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How President Trump will affect the patent industry - part 2

Though changes forced by the administration do not appear to be on the horizon, that doesn’t mean that some changes aren’t wanted at the USPTO. These include more user-friendly processes for informational searches and legal defence against infringement. This is a series of posts on this topic, read part 1 here.


A variety of search interfaces are available, but there really isn’t one designed with the inexperienced in mind. One move that could rapidly introduce innovation in this area would be to make a broader range of public APIs (application programming interface) available for the USPTO website. An API basically provides ready-made functions to programmers to make it easier to develop tools for the system, in this case search and retrieval tools. A handful of APIs have been made available thus far as part of the Open Data Portal project, but functionality is still quite limited.

For example, when performing a manual search at the website, you currently have to read each patent individually — the availability of a relevant public API could incentivize a developer to quickly create a means of downloading a complete set of search results. This is also true of searching applications that are currently being examined. You can do this for free using ReedTech’s Public PAIR, but you again face the restriction of accessing only one individual application at a time by way of its patent number. And if you’re looking for information on changes to trademark registrations, you can again access this information for free through ReedTech’s Trademark Daily XML Files sets, but this consists of individual zipped archive files each containing a number of different trademarks. Here at KISSPatent we found these XML files to be so poorly structured and hard to work with (using conventional XML parsing tools like BeautifulSoup or the LXML utilities of Python) that we actually created our own tools for handling them from scratch!

Director Lee spoke about releasing public APIs in early 2016, but it was in passing during the course of general remarks about innovation during a speech at MIT. We haven’t really heard any further news or have any idea of a timetable for future developments since the Open Data Portal launched. To speculate a bit, there are indicators from the current administration that do not give one much cause for hope for further releases or improvement to existing Open Data Portal tools any time in the immediate future. The “Obama Tech Surge” created the United States Digital Service, which has become absolutely critical to the tech functionality of government services and innovation in this area. This group remains tentatively in place under the new administration, but with a president who refers to tech as “the cyber” and does not seem to have the same grasp of its importance that his predecessor did, and who is free to pull the plug on the program at any time. Even if the program continues uninterrupted, it is suffering from a general brain drain as developers are increasingly feeling the administration will be too difficult to work with or too much of a compromise to their personal values.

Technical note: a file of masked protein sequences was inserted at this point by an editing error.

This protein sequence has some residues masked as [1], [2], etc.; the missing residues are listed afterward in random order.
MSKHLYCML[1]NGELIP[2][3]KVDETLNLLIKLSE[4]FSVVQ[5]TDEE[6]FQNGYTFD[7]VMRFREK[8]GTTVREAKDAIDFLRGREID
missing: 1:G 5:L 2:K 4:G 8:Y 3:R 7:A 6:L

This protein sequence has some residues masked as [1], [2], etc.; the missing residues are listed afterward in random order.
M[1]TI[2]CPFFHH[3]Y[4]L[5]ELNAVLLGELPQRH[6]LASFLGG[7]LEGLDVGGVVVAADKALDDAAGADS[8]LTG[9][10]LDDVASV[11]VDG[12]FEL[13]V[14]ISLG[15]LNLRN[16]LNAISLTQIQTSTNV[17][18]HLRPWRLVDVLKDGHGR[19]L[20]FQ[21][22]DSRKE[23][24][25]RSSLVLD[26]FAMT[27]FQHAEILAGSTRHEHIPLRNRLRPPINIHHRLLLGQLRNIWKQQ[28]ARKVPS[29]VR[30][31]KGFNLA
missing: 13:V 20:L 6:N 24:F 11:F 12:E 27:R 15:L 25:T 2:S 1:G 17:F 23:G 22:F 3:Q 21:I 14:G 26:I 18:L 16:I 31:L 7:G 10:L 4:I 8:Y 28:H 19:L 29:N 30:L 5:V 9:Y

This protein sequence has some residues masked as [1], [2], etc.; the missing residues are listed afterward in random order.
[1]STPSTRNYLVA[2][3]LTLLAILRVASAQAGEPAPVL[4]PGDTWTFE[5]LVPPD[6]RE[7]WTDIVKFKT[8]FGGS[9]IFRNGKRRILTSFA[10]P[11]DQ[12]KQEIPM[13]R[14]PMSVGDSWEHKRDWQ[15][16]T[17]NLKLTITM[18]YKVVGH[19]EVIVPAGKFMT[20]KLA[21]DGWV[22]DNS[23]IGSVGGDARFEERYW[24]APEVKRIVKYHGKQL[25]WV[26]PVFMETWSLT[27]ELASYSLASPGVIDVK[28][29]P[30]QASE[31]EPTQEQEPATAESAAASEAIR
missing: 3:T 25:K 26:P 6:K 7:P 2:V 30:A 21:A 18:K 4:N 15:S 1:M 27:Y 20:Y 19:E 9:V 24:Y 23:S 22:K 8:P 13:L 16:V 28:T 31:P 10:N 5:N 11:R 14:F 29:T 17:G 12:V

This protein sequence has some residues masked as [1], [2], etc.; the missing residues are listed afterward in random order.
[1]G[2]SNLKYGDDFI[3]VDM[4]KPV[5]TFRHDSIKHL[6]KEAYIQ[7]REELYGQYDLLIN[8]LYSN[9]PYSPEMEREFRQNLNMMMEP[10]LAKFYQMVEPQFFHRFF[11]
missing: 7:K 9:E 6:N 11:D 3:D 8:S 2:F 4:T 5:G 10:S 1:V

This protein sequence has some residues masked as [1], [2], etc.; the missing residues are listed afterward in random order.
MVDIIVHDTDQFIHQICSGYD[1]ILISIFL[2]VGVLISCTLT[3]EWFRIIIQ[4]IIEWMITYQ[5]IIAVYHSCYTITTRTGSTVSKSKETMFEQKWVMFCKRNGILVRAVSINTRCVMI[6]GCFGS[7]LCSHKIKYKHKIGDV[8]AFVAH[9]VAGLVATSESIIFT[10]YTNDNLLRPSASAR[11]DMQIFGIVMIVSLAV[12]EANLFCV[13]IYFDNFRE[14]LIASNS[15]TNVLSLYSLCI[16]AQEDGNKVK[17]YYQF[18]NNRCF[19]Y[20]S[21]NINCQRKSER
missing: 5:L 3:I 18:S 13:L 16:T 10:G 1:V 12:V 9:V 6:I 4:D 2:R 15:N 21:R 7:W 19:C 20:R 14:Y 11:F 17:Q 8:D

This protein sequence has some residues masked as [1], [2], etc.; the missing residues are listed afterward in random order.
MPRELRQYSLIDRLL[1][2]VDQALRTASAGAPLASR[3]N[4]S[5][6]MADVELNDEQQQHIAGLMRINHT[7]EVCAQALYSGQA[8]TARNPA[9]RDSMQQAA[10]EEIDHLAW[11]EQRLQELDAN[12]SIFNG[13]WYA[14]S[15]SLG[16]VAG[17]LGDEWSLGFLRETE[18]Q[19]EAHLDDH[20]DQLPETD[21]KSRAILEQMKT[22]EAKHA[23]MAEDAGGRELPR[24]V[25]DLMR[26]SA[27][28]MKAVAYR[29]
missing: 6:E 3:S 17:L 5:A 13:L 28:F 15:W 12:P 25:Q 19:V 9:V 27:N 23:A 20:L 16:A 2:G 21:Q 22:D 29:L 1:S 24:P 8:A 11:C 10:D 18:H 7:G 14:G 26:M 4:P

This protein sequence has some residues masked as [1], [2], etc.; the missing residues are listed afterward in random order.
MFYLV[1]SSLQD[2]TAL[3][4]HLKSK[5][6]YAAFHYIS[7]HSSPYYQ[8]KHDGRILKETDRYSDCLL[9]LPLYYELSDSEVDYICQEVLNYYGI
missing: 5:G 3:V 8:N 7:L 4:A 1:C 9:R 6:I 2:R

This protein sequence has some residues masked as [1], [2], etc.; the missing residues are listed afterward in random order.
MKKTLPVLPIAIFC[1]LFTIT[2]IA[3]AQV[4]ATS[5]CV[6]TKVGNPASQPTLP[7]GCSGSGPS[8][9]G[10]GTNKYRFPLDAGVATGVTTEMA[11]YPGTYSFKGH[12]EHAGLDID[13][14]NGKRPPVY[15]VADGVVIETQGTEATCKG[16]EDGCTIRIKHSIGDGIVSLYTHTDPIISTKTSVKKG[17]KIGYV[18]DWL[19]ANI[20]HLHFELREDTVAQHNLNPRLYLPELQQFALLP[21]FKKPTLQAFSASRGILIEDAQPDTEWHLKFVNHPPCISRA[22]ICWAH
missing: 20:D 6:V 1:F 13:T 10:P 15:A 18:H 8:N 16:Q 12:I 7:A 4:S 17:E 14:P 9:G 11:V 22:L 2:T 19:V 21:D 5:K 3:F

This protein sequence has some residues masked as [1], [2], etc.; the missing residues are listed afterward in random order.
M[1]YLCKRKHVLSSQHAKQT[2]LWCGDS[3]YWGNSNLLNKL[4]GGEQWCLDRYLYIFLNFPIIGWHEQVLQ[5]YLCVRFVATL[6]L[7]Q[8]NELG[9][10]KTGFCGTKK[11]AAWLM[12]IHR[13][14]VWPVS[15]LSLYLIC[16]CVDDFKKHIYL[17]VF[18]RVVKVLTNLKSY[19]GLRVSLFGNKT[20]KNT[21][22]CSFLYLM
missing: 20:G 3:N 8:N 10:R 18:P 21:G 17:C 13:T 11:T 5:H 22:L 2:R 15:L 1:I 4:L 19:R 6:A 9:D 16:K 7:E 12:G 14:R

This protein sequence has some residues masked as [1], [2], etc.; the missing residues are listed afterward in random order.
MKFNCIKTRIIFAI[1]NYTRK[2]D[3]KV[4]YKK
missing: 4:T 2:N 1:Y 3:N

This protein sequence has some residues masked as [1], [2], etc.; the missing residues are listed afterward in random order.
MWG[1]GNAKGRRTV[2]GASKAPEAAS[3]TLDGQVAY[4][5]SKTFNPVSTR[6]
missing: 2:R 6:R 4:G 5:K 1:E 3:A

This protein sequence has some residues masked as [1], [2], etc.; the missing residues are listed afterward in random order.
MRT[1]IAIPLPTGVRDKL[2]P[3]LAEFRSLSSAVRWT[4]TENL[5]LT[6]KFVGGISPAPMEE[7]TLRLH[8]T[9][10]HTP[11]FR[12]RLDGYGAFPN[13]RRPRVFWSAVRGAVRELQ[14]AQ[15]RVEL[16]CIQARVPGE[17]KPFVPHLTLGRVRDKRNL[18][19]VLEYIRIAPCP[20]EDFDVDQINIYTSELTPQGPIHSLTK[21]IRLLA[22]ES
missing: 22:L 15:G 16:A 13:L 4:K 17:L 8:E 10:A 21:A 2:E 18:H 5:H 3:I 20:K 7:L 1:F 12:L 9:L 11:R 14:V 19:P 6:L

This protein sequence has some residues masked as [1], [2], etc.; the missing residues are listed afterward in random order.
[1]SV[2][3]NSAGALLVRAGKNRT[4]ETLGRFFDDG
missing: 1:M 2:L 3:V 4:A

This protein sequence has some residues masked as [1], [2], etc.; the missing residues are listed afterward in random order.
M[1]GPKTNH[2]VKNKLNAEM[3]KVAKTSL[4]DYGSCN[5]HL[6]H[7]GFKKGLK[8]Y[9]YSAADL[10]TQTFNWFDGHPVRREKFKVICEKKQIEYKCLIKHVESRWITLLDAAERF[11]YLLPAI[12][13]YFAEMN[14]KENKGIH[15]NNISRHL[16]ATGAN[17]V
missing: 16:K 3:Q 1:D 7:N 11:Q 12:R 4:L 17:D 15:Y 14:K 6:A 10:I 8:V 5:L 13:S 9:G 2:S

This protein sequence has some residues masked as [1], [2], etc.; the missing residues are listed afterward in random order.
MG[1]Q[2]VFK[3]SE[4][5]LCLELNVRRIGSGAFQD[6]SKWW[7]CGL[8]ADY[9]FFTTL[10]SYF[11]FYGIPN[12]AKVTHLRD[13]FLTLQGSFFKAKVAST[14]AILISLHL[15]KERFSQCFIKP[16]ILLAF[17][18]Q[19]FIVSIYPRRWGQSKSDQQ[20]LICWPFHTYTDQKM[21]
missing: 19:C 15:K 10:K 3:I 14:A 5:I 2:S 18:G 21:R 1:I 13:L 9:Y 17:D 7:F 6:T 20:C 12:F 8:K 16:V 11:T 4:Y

In January, the American Intellectual Property Law Association (AIPLA) addressed a letter to Trump requesting litigation reform and an emphasis on clarifying software patent terms in particular, issues that would need to go before Congress. As we noted in the previous post in this series, however, the administration has yet to show any kind of interest in the issue of patent reform. Pair this with the ongoing emphasis on budget cuts and the established hostility of key members of the cabinet toward patent reform, it is not realistic to expect the administration will spend its dwindling political capital in this arena.

The administration may yet make moves that will have an impact on patent holders in the long run, however. The Trump administration will be facing roughly 125 vacancies that are either open or pending in the federal court system this year. Of course, the biggest of these is the current vacancy on the Supreme Court, for which Neil Gorsuch has been nominated. Gorsuch doesn’t have much of a history in direct rulings on intellectual property issues, but generally speaking is in line with the administration’s anti-regulatory perspective. The decisions of these justices will be critical to the ability of patent holders to defend their intellectual property in court and pursue action against infringers. 

Read the part 3 article on this subject here.

Dvorah Graeser